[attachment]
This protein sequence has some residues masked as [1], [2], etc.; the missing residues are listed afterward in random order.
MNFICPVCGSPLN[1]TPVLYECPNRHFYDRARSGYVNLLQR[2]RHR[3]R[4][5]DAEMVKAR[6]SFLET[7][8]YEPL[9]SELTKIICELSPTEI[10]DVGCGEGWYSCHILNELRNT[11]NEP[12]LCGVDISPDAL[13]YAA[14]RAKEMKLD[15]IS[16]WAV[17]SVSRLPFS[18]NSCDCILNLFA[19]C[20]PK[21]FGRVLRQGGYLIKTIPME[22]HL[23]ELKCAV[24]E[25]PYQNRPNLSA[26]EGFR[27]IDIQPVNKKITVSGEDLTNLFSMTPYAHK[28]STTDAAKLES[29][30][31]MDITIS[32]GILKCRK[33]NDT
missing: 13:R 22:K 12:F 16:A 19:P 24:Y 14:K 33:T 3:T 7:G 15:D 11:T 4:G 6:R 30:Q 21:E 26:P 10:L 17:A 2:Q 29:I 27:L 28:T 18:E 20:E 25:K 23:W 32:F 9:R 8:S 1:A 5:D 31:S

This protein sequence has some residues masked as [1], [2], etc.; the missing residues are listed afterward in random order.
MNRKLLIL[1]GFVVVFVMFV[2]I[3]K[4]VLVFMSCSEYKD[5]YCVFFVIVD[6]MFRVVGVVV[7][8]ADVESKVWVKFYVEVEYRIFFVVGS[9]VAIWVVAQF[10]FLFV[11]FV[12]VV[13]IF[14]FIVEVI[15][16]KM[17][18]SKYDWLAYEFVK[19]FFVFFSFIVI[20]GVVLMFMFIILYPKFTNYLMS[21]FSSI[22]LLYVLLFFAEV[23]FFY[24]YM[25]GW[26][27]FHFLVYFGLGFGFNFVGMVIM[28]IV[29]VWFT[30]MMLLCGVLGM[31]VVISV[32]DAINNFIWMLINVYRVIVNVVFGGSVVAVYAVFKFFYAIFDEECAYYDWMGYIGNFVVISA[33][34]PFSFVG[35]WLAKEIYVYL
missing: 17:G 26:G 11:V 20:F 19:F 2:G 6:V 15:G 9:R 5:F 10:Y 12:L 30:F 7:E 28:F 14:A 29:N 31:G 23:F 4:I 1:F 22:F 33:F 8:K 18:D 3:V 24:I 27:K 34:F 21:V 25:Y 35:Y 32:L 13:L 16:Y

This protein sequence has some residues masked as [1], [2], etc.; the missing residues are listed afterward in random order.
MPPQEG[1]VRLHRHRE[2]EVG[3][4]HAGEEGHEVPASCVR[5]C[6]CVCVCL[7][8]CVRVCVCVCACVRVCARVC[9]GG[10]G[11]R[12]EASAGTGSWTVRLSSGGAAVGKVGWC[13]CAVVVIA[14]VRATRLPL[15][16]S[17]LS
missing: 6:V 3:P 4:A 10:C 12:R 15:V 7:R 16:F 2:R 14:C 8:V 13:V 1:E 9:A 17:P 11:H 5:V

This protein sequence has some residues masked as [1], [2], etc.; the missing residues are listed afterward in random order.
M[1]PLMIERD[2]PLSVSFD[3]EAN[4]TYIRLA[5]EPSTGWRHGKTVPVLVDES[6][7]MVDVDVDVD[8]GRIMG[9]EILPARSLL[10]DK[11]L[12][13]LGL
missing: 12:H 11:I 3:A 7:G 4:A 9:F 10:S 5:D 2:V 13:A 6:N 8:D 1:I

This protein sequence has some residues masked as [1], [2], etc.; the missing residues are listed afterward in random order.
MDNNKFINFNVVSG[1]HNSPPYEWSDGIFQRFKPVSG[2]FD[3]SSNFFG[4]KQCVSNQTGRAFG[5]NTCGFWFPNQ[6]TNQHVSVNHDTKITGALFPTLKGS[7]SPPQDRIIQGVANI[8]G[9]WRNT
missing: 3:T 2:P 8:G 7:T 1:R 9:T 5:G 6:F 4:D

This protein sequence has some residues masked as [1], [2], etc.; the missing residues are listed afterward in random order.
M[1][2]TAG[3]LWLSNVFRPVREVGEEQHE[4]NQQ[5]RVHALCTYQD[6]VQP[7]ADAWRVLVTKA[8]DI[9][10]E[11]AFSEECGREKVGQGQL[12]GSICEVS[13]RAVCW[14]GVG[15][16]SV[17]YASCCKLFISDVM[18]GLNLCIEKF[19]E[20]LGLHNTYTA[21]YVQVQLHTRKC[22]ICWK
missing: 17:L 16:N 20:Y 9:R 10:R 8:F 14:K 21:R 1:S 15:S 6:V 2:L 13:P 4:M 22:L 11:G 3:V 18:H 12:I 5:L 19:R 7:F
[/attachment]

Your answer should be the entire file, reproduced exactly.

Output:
This protein sequence has some residues masked as [1], [2], etc.; the missing residues are listed afterward in random order.
MNFICPVCGSPLN[1]TPVLYECPNRHFYDRARSGYVNLLQR[2]RHR[3]R[4][5]DAEMVKAR[6]SFLET[7][8]YEPL[9]SELTKIICELSPTEI[10]DVGCGEGWYSCHILNELRNT[11]NEP[12]LCGVDISPDAL[13]YAA[14]RAKEMKLD[15]IS[16]WAV[17]SVSRLPFS[18]NSCDCILNLFA[19]C[20]PK[21]FGRVLRQGGYLIKTIPME[22]HL[23]ELKCAV[24]E[25]PYQNRPNLSA[26]EGFR[27]IDIQPVNKKITVSGEDLTNLFSMTPYAHK[28]STTDAAKLES[29][30][31]MDITIS[32]GILKCRK[33]NDT
missing: 13:R 22:K 12:F 16:A 19:P 24:Y 14:K 33:T 3:T 7:G 15:D 11:T 4:G 6:R 30:Q 21:E 26:P 10:L 17:A 2:Q 29:I 27:L 28:T 18:E 20:E 25:K 23:W 32:F 9:R 8:S 1:A 5:D 31:S

This protein sequence has some residues masked as [1], [2], etc.; the missing residues are listed afterward in random order.
MNRKLLIL[1]GFVVVFVMFV[2]I[3]K[4]VLVFMSCSEYKD[5]YCVFFVIVD[6]MFRVVGVVV[7][8]ADVESKVWVKFYVEVEYRIFFVVGS[9]VAIWVVAQF[10]FLFV[11]FV[12]VV[13]IF[14]FIVEVI[15][16]KM[17][18]SKYDWLAYEFVK[19]FFVFFSFIVI[20]GVVLMFMFIILYPKFTNYLMS[21]FSSI[22]LLYVLLFFAEV[23]FFY[24]YM[25]GW[26][27]FHFLVYFGLGFGFNFVGMVIM[28]IV[29]VWFT[30]MMLLCGVLGM[31]VVISV[32]DAINNFIWMLINVYRVIVNVVFGGSVVAVYAVFKFFYAIFDEECAYYDWMGYIGNFVVISA[33][34]PFSFVG[35]WLAKEIYVYL
missing: 17:G 26:G 11:V 20:F 19:F 2:G 6:V 15:G 9:R 5:F 10:Y 12:L 30:F 7:E 28:F 14:A 29:N 31:G 23:F 4:I 1:F 22:F 33:F 8:K 18:D 3:V 24:I 27:K 34:F 21:V 25:Y 35:Y 32:L 13:L 16:Y

This protein sequence has some residues masked as [1], [2], etc.; the missing residues are listed afterward in random order.
MPPQEG[1]VRLHRHRE[2]EVG[3][4]HAGEEGHEVPASCVR[5]C[6]CVCVCL[7][8]CVRVCVCVCACVRVCARVC[9]GG[10]G[11]R[12]EASAGTGSWTVRLSSGGAAVGKVGWC[13]CAVVVIA[14]VRATRLPL[15][16]S[17]LS
missing: 6:V 3:P 4:A 10:C 12:R 15:V 7:R 16:F 2:R 14:C 8:V 13:V 1:E 9:A 17:P 11:H 5:V

This protein sequence has some residues masked as [1], [2], etc.; the missing residues are listed afterward in random order.
M[1]PLMIERD[2]PLSVSFD[3]EAN[4]TYIRLA[5]EPSTGWRHGKTVPVLVDES[6][7]MVDVDVDVD[8]GRIMG[9]EILPARSLL[10]DK[11]L[12][13]LGL
missing: 12:H 11:I 3:A 7:G 4:A 9:F 10:S 5:D 2:V 13:A 6:N 8:D 1:I

This protein sequence has some residues masked as [1], [2], etc.; the missing residues are listed afterward in random order.
MDNNKFINFNVVSG[1]HNSPPYEWSDGIFQRFKPVSG[2]FD[3]SSNFFG[4]KQCVSNQTGRAFG[5]NTCGFWFPNQ[6]TNQHVSVNHDTKITGALFPTLKGS[7]SPPQDRIIQGVANI[8]G[9]WRNT
missing: 3:T 2:P 8:G 7:T 1:R 9:T 5:G 6:F 4:D

This protein sequence has some residues masked as [1], [2], etc.; the missing residues are listed afterward in random order.
M[1][2]TAG[3]LWLSNVFRPVREVGEEQHE[4]NQQ[5]RVHALCTYQD[6]VQP[7]ADAWRVLVTKA[8]DI[9][10]E[11]AFSEECGREKVGQGQL[12]GSICEVS[13]RAVCW[14]GVG[15][16]SV[17]YASCCKLFISDVM[18]GLNLCIEKF[19]E[20]LGLHNTYTA[21]YVQVQLHTRKC[22]ICWK
missing: 17:L 16:N 20:Y 9:R 10:R 8:F 14:K 21:R 1:S 15:S 6:V 2:L 13:P 4:M 22:L 11:G 3:V 18:H 12:I 5:L 19:R 7:F